Insurance Fraud Is Costing Honest Clients Money
Auto insurance fraud ultimately costs the honest client money and the best way to prevent this crime is to be proactive, understanding how fraudsters cheat the system and learning what you, the consumer, can do to prevent yourself and your insurer from becoming a victim.
One thing insurance consumers need to know is that the premiums they pay are based on actuarial studies for risk and the cost of repairs and replacement when accidents or incident occur. Of course, when criminals take advantage and defraud an insurer, the cost ultimately comes back to the consumer and we all want to prevent this from happening.
One of our industry partners, Aviva Insurance, has been studying 25 years of documentation and shared their findings in some detailed reports that reveal how fraudsters take advantage of insurance consumers.
Three Ways Fraud Occurs In The Process Of Obtaining Insurance
1) Unethical or Improperly Licensed Intermediaries.
These fraudsters act as insurance experts and prey on consumers who may otherwise have difficulty obtaining insurance. They act as a broker and take a fee for setting up a policy, often providing false and fraudulent information to insurance companies. Because of the false statements, victims may not be covered if they make a claim.
Also, fraudsters advertise their “deals” through online classified websites like Craigslist, through word-of-mouth, informal networks, or sometimes through cultural associations where they prey upon newcomers to Canada, those with language barriers or a lack of familiarity with Canada’s insurance system. Victims may not even have insurance at all, let alone be denied claims because of false information on applications.
2) Fake Pink Slips.
Fraudsters forge motor vehicle insurance liability cards (pink slips) and sell them to unsuspecting consumers through online sites like Kijiji and Craigslist. When you have a counterfeit insurance pink slip, you are actually not insured.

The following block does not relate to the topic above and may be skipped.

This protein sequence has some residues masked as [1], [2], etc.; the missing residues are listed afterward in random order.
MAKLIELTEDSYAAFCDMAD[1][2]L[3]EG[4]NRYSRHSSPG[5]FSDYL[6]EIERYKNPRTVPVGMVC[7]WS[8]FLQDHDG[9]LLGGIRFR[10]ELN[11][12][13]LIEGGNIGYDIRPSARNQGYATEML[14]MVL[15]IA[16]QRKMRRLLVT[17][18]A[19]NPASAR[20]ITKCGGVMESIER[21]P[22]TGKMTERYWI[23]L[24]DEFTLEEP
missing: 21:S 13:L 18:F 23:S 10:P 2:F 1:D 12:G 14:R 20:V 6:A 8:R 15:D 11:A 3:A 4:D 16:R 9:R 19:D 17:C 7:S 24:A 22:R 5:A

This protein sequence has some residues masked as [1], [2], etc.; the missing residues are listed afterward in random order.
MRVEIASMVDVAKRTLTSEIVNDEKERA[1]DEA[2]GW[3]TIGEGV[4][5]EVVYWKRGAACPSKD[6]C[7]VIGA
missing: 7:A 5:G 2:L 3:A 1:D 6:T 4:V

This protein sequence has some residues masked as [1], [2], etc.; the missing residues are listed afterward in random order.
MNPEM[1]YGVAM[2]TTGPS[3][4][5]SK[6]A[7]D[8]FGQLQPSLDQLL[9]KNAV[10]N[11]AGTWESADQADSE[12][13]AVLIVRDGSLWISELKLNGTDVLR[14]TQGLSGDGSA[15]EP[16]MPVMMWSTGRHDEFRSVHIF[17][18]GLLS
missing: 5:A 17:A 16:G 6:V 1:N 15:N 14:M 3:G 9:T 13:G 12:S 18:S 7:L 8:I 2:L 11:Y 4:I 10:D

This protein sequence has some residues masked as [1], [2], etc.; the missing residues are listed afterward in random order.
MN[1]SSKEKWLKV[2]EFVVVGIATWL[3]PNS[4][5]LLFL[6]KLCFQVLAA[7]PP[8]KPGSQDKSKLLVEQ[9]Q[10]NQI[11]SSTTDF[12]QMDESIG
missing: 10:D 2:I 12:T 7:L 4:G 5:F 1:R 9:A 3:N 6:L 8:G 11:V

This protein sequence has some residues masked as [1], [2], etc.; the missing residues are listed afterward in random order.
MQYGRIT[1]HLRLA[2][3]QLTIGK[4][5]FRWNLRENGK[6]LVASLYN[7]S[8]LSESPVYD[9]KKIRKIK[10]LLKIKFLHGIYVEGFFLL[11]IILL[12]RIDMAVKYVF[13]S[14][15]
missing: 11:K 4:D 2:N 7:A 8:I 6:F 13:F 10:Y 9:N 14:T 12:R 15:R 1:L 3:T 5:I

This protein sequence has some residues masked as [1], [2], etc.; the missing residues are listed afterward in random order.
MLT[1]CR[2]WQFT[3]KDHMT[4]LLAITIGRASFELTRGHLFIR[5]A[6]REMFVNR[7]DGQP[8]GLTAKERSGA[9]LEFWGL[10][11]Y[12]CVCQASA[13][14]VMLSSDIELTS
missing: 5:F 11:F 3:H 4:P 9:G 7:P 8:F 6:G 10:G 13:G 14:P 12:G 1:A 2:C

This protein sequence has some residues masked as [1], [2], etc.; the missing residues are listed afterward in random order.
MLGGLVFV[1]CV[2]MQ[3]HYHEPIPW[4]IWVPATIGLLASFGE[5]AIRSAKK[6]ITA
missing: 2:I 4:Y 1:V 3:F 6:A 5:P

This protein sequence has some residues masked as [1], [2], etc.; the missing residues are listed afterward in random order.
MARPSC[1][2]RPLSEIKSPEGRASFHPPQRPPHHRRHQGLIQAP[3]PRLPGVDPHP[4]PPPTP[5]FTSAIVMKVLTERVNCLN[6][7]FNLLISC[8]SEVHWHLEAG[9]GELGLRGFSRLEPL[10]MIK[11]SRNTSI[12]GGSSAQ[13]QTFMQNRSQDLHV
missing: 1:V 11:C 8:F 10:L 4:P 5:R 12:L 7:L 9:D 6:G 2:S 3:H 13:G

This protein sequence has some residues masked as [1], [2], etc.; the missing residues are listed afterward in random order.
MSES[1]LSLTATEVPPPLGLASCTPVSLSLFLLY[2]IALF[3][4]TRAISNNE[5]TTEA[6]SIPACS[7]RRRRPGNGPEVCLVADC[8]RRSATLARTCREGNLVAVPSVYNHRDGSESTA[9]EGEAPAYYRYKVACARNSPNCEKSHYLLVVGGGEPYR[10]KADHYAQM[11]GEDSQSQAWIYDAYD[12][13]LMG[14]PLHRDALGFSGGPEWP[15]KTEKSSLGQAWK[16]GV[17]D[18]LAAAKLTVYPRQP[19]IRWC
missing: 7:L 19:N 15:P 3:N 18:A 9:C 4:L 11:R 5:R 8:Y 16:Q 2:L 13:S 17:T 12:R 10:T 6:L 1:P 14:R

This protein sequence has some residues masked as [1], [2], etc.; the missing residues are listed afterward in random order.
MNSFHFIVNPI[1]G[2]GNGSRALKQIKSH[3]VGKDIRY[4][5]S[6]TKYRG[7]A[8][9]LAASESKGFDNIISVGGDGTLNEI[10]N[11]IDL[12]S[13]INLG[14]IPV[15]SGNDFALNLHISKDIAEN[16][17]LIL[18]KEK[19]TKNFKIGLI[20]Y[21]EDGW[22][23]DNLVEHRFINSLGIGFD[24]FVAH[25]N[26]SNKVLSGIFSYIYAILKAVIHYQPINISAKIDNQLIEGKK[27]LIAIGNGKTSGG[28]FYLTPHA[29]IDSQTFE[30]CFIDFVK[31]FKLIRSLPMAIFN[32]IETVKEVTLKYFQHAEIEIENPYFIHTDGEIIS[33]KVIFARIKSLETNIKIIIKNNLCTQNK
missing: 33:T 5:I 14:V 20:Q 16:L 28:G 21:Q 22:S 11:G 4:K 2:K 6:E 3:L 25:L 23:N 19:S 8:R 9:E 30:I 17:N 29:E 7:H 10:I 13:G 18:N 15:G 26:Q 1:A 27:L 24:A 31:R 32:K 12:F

3) Rate Evasion.
Residents of high-risk territories deliberately register their licenses or vehicle registration addresses to lower-risk territories to get lower premiums, which costs honest consumers.
Three Ways Fraud Occurs In The Process Of Having A Loss
1) Staged Collisions.
One or multiple parties orchestrate a collision to obtain a claim payout for vehicle damage or accident benefits coverage, attempting to get cash for injuries that never occurred. Staged collisions not only drive up the premiums of honest drivers but can also endanger their well being.
2) Staged Vehicle Thefts.
Fraudsters stage the theft of their vehicles in order to get a claim payout. This costs honest customers higher premiums and ties up public resources, such as police officers, during investigations.
3) Tow Truck Operators.
Tow truck operators are often owned by or receive a fee from repair shops for referrals. Some take advantage of customers in an already stressful situation by pressuring them to have vehicles towed unnecessarily and to sign blank work orders for repairs. In some cases, they bill insurers for tows that never happened and for unneeded or unwanted storage of vehicles while waiting on repairs.
Three Ways Fraud Occurs In The Process Of Making Claims
1) Health Care Providers and Legal Representatives
People in these two professions can coach claimants to exaggerate injuries to take advantage of accident benefits for which they receive higher percentages for their services. Some have unwitting patients sign blank treatment orders that they then submit to insurers to obtain payment for services that were never provided.
Unscrupulous appraisers may work in collusion with automotive repair facilities who pay them to exaggerate vehicle damage repair estimates.
3) Automotive Repair Facilities.
Auto shops can exaggerate the damage to vehicles or even create it themselves – allowing them to pad invoices and bill for parts that were not required or used.
Between October 2016 and September 2017, Aviva Canada detected $13.7 million in fraudulent claims and $6.8 million of policy fraud.
They also reported that 27% of all policy fraud investigations were because of misrepresentation and cost $2.8 million.
In one investigation Aviva recovered $100,000 from an unlicensed intermediary related to over 50 fraudulent policies that she had set up.
What does the public think about all of this fraud?
We can conclude that this is a serious and costly crime and most certainly something needs to be done. The insurance industry is working with law enforcement and government agencies to combat fraud and educate consumers.
Part of that education is raising awareness, showing how and where this crime occurs and how much it is costing them, plus encouraging them to report any suspicions they have in order to prevent further loss.